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Summary Report for:
43-5081.04 - Order Fillers, Wholesale and Retail Sales

Fill customers' mail and telephone orders from stored merchandise in accordance with specifications on sales slips or order forms. Duties include computing prices of items, completing order receipts, keeping records of out-going orders, and requisitioning additional materials, supplies, and equipment.

Sample of reported job titles: Customer Service Representative, Order Filler, Order Picker, Packer, Fulfillment Representative, Sales Representative, Personal Service Manager

View report: Summary  Details  Custom

Tasks  |  Tools & Technology  |  Knowledge  |  Skills  |  Abilities  |  Work Activities  |  Work Context  |  Job Zone  |  Education  |  Credentials  |  Interests  |  Work Styles  |  Work Values  |  Related Occupations  |  Wages & Employment  |  Job Openings  |  Additional Information

Tasks

  • Read orders to ascertain catalog numbers, sizes, colors, and quantities of merchandise.
  • Obtain merchandise from bins or shelves.
  • Compute prices of items or groups of items.
  • Complete order receipts.
  • Keep records of out-going orders.
  • Place merchandise on conveyors leading to wrapping areas.
  • Requisition additional materials, supplies, and equipment.

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Tools & Technology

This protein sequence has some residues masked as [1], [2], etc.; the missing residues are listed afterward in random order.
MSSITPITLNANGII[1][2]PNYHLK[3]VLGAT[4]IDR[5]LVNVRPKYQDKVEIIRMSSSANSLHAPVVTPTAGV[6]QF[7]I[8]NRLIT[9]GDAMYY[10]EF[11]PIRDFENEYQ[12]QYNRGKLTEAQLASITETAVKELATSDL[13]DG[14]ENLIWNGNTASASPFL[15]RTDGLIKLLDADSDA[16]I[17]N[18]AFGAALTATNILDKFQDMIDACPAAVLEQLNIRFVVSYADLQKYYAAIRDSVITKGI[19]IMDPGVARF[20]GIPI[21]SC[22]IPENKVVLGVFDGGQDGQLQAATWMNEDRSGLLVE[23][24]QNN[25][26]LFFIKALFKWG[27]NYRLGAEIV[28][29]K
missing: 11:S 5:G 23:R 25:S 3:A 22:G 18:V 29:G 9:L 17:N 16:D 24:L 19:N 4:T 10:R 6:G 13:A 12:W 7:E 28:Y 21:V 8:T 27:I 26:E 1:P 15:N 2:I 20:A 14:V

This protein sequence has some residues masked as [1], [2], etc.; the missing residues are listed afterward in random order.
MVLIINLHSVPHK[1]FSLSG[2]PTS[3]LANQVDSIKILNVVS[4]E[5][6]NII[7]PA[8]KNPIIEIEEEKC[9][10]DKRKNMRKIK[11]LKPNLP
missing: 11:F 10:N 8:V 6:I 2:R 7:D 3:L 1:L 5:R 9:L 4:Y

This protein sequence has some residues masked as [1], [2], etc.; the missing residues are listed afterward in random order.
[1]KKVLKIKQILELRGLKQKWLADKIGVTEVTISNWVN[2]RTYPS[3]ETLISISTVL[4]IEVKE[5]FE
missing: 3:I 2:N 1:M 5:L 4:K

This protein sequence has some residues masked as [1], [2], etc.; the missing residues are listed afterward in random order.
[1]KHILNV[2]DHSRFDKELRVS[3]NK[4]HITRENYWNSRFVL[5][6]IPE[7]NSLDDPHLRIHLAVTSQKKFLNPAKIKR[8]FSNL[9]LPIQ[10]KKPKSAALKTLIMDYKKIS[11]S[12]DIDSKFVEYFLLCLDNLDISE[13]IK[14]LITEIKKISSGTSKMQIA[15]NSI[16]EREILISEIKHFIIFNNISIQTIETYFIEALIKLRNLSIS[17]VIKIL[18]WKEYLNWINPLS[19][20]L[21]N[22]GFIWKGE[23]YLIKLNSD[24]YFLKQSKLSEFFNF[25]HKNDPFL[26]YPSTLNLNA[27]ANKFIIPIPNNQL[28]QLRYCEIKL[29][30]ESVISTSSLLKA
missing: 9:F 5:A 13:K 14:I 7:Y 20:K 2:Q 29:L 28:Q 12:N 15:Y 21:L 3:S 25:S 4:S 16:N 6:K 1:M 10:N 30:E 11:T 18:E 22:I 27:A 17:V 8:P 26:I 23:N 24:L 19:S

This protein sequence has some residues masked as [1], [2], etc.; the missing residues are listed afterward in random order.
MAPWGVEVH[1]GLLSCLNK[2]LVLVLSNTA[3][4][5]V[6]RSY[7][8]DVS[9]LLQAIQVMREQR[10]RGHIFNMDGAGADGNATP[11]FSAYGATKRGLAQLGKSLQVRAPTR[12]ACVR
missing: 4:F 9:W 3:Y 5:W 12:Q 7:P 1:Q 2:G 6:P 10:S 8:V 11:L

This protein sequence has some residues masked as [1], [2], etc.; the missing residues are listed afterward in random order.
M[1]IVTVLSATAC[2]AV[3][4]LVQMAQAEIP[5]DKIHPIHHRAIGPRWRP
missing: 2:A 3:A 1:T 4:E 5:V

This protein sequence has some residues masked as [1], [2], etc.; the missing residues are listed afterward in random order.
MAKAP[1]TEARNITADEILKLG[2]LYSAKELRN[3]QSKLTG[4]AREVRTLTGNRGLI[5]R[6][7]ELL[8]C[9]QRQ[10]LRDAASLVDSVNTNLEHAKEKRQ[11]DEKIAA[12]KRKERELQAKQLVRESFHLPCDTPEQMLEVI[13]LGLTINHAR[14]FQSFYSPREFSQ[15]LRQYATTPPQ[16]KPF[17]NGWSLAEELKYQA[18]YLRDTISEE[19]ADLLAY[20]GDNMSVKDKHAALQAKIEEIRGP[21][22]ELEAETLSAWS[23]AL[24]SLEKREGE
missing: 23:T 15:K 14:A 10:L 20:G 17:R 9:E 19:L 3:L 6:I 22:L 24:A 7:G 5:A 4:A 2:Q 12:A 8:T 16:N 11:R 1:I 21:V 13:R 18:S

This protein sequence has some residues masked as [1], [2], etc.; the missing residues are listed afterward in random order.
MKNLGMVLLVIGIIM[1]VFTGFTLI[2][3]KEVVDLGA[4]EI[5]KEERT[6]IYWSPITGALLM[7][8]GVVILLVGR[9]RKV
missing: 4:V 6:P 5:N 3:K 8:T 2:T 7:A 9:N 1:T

Tools used in this occupation:

Bar code reader equipment — Barcode scanners
Forklifts — Stand-up forklifts; Warehouse forklifts
Pallet trucks — Electric pallet jacks; Manual pallet jacks; Pallet tipper
Postal scales — Shipping scales
Radio frequency identification devices — Handheld radio frequency RF scanners

Technology used in this occupation:

Data base user interface and query software — Data entry software
Electronic mail software — Email software; Microsoft Outlook
Inventory management software — Inventory tracking software
Spreadsheet software — Microsoft Excel
Word processing software — Microsoft Word

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Knowledge

Sales and Marketing — Knowledge of principles and methods for showing, promoting, and selling products or services. This includes marketing strategy and tactics, product demonstration, sales techniques, and sales control systems.

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Skills

Reading Comprehension — Understanding written sentences and paragraphs in work related documents.
Active Listening — Giving full attention to what other people are saying, taking time to understand the points being made, asking questions as appropriate, and not interrupting at inappropriate times.

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Abilities

Written Comprehension — The ability to read and understand information and ideas presented in writing.
Near Vision — The ability to see details at close range (within a few feet of the observer).
Information Ordering — The ability to arrange things or actions in a certain order or pattern according to a specific rule or set of rules (e.g., patterns of numbers, letters, words, pictures, mathematical operations).
Oral Comprehension — The ability to listen to and understand information and ideas presented through spoken words and sentences.

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Work Activities

Identifying Objects, Actions, and Events — Identifying information by categorizing, estimating, recognizing differences or similarities, and detecting changes in circumstances or events.